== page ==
In its most recent grant making year Help For Children supported service to almost 50,000 people. The first way to look at the impact is to see the types of activities HFC funds:
• EDUCATION to enhance awareness and understanding of abuse and neglect for
children, parents, and professionals in the community
• PREVENTION services to at-risk children and families
• INTERVENTIONS for children who have been physically or sexually abused and
support services to non-offending family members
• RESEARCH on best practices in child welfare
• ADVOCACY to improve child welfare
• TRAINING to equip paraprofessionals and professionals to provide child abuse
prevention and treatment services
The pie chart below shows the breakdown of activity types provided for the almost 50,000 individuals that were served through HFC's grants in the 2011-2012 grantees' fiscal year.
The next two pie charts break out the 6 activities funded by Help For Children by the percentage of programs in each category and the amount of money spent in each category for the 2012-2013 grantees' fiscal year:
Help For Children supports the prevention and treatment of child abuse in 9 geographic areas. Below is a breakdown of those areas by number of grants and the amount of money for grantees in each for the 2012-2013 grantees' fiscal year.
The number of grants awarded, and the amount of money overall expended on grants, was on a steady incline until the recent fiscal crisis. HFC managed even in the downturn to award almost $2.7 million in 2009 and $3.3 million in 2010. In 2012, HFC distributed $4.18 million, the most amount in grants since its inception.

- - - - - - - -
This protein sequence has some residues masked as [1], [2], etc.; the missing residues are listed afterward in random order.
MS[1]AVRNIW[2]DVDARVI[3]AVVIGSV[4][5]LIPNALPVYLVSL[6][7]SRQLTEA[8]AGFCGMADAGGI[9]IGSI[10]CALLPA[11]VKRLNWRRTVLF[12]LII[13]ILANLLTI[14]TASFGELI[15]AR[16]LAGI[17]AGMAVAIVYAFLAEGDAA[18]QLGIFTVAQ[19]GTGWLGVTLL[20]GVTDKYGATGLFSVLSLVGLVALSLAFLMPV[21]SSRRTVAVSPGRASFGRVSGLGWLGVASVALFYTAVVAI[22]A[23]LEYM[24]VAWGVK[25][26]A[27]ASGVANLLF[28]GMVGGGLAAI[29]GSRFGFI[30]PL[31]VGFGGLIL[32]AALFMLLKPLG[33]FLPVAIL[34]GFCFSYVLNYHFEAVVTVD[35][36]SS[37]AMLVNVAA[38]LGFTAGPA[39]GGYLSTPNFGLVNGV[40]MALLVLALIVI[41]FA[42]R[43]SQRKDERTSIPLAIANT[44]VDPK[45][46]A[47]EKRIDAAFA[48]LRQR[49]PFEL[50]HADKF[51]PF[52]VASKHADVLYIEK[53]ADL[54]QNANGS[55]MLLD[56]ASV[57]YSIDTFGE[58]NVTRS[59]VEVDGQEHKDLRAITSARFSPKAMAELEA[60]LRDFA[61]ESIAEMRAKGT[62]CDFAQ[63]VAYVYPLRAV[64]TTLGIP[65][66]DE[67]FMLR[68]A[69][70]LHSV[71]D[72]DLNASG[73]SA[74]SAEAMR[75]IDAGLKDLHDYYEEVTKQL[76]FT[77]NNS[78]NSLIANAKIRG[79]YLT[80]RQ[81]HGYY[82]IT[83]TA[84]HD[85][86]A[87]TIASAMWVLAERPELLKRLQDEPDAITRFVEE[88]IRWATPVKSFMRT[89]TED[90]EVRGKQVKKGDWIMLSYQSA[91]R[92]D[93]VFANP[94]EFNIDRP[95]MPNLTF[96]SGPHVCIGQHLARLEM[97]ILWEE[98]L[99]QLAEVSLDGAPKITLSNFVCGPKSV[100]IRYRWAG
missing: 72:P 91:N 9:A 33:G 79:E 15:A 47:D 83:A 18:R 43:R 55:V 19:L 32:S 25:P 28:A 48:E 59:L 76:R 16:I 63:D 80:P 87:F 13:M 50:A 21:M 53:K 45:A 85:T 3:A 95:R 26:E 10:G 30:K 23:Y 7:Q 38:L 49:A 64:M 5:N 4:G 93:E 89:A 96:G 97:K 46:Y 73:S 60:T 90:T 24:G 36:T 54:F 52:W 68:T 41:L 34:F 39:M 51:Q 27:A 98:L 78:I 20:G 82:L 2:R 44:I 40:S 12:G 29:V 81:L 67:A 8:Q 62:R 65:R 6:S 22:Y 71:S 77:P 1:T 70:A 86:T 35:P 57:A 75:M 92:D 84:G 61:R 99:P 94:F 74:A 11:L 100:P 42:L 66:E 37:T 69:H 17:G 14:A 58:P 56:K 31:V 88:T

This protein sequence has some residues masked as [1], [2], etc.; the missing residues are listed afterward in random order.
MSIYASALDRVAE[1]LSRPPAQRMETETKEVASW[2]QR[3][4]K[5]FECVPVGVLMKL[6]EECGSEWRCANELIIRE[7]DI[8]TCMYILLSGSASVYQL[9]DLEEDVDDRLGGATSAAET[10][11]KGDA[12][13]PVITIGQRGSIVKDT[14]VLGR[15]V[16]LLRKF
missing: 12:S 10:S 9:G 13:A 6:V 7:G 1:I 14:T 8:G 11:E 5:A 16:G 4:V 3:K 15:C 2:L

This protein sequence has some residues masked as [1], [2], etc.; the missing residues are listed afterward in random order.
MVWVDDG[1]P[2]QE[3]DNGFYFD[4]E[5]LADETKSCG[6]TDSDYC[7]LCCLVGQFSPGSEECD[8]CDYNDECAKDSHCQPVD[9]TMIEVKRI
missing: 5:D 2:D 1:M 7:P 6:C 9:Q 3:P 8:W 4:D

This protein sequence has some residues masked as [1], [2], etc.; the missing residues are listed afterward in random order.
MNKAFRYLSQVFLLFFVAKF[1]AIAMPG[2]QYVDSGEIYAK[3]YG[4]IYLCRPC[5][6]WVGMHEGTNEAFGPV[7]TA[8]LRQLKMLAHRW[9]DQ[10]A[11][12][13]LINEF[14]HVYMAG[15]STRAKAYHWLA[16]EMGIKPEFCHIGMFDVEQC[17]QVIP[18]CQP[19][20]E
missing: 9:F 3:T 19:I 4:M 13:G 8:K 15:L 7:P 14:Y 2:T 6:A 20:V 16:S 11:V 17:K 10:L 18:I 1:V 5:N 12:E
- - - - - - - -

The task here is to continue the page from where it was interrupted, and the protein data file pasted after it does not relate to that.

Every grantee goes through a rigorous process to be funded. Each much submit a Letter of Intent and then be invited to submit a full proposal. Potential grantees are asked to identify the outcomes they expect to achieve with a Help For Children grant. Those outcomes must be related to preventing and treating child abuse. In addition, every potential grantee must identify how they will measure success in achieving those outcomes. Help For Children Grants Committees, and the local Academic Consultant, evaluate the population, problem, and activity proposed by each applicant for adherence to the Mission of preventing and treating child abuse. Then they assess the specific projected outcomes and the measurement tools employed by each applicant to determine success for effectiveness and efficacy. Help For Children does not believe in one size fitting all. By allowing each grantee to propose the measurement tools they wish to employ, and then monitoring their implementation, HFC allows for local creativity and integrity while also ensuring significant oversight for the determination of success.
Click here to view our 2011 Annual Report.